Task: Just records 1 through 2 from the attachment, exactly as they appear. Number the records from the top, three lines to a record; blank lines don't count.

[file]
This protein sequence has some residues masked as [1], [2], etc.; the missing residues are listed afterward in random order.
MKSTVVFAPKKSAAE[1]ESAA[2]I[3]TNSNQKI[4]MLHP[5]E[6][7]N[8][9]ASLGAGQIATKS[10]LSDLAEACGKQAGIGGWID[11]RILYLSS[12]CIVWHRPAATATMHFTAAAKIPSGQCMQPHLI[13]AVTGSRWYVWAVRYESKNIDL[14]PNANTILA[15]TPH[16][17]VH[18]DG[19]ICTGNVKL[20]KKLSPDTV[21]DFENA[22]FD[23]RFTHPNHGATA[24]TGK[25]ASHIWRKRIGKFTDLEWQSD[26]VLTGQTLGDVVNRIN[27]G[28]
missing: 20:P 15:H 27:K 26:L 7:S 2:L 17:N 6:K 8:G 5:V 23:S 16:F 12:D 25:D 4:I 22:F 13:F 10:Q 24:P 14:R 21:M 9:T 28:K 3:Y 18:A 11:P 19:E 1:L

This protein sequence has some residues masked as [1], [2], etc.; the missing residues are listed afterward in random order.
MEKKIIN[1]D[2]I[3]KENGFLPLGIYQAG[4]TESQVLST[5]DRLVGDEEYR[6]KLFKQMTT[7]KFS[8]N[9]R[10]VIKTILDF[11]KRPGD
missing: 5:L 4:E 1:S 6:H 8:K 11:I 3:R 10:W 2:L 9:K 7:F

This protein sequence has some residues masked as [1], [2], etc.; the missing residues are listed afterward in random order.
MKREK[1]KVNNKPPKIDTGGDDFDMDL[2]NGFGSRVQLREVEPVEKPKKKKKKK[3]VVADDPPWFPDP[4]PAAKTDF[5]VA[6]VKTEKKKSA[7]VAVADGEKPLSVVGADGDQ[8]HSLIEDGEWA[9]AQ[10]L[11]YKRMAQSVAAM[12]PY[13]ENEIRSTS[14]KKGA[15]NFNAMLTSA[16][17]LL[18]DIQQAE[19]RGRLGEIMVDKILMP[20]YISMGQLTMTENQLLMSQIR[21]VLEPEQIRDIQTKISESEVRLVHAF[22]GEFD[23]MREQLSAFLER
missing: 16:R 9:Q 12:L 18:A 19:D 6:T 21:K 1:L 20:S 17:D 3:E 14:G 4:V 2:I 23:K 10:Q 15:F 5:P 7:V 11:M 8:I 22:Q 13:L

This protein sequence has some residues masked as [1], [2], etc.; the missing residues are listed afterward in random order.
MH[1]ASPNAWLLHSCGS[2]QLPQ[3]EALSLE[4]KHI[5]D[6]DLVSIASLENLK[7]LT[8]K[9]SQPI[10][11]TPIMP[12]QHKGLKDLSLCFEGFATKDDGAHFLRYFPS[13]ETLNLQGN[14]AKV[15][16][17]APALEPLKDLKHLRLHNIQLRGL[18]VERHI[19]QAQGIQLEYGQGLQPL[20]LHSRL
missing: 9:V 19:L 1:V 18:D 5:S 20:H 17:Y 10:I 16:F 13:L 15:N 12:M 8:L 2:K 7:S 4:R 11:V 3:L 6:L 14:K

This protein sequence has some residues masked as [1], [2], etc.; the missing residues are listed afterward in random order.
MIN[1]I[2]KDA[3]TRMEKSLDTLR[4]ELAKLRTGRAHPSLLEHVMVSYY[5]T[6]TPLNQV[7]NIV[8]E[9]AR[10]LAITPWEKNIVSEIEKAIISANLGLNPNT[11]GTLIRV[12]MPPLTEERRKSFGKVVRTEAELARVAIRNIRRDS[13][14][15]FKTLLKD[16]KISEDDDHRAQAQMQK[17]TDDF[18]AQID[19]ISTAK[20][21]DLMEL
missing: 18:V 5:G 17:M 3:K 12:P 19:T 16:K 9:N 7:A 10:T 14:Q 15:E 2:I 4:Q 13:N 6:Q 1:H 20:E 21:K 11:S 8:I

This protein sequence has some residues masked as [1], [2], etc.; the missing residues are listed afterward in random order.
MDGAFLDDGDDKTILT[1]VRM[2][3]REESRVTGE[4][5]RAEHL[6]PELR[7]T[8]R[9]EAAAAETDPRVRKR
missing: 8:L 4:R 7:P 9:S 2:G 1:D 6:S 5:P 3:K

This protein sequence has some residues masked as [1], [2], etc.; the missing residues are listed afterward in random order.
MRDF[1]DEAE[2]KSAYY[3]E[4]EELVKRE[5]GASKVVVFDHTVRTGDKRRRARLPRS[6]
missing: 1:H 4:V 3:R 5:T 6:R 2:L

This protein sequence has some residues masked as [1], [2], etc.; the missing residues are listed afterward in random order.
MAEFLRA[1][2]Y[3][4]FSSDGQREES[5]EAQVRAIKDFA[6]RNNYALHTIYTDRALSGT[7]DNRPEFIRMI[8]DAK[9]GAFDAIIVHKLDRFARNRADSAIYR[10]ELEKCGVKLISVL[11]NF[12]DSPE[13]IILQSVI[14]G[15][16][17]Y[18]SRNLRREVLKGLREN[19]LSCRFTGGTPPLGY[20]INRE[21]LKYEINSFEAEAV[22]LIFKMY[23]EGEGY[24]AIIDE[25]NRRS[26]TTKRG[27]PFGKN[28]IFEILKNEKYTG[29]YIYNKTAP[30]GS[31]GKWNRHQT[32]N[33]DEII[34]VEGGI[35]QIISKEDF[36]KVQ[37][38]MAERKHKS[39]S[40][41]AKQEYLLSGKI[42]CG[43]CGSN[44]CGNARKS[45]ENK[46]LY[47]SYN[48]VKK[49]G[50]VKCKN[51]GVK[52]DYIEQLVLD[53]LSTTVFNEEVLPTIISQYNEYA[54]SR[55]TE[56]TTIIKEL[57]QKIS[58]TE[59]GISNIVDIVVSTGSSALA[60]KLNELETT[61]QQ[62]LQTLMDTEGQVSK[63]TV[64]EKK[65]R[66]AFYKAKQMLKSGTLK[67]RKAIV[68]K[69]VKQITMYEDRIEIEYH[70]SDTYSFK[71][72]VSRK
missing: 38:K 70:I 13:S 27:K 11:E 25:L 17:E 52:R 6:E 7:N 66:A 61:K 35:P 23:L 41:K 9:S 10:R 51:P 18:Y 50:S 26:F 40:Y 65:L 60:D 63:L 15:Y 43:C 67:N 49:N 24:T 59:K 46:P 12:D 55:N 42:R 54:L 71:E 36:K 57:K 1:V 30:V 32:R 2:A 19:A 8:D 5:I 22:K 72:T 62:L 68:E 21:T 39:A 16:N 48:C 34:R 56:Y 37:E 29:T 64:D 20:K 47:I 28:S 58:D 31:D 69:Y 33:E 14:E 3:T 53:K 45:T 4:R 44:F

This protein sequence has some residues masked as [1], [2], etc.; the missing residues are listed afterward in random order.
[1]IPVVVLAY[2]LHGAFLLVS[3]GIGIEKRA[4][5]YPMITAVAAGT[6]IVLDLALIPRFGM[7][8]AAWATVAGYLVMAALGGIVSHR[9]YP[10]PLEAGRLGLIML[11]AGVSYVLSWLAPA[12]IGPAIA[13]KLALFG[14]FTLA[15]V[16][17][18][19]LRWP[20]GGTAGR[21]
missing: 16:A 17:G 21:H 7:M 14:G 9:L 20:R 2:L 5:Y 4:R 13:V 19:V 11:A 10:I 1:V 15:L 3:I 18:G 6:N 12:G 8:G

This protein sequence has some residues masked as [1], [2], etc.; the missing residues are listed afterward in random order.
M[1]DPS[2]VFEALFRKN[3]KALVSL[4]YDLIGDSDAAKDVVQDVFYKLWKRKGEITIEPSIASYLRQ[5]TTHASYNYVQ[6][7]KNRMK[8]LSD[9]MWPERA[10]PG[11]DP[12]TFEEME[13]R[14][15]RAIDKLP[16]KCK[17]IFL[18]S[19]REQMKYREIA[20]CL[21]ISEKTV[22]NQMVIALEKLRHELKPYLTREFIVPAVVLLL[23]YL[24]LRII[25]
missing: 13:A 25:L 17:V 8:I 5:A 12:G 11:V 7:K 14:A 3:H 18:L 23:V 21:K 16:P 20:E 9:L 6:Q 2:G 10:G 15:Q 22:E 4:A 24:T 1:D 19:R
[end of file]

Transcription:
This protein sequence has some residues masked as [1], [2], etc.; the missing residues are listed afterward in random order.
MKSTVVFAPKKSAAE[1]ESAA[2]I[3]TNSNQKI[4]MLHP[5]E[6][7]N[8][9]ASLGAGQIATKS[10]LSDLAEACGKQAGIGGWID[11]RILYLSS[12]CIVWHRPAATATMHFTAAAKIPSGQCMQPHLI[13]AVTGSRWYVWAVRYESKNIDL[14]PNANTILA[15]TPH[16][17]VH[18]DG[19]ICTGNVKL[20]KKLSPDTV[21]DFENA[22]FD[23]RFTHPNHGATA[24]TGK[25]ASHIWRKRIGKFTDLEWQSD[26]VLTGQTLGDVVNRIN[27]G[28]
missing: 20:P 15:H 27:K 26:L 7:S 2:L 17:N 6:K 8:G 5:V 23:S 16:F 12:D 25:D 4:I 22:F 13:F 10:Q 24:P 14:R 21:M 9:T 28:K 3:Y 18:A 11:P 19:E 1:L

This protein sequence has some residues masked as [1], [2], etc.; the missing residues are listed afterward in random order.
MEKKIIN[1]D[2]I[3]KENGFLPLGIYQAG[4]TESQVLST[5]DRLVGDEEYR[6]KLFKQMTT[7]KFS[8]N[9]R[10]VIKTILDF[11]KRPGD
missing: 5:L 4:E 1:S 6:H 8:K 11:I 3:R 10:W 2:L 9:K 7:F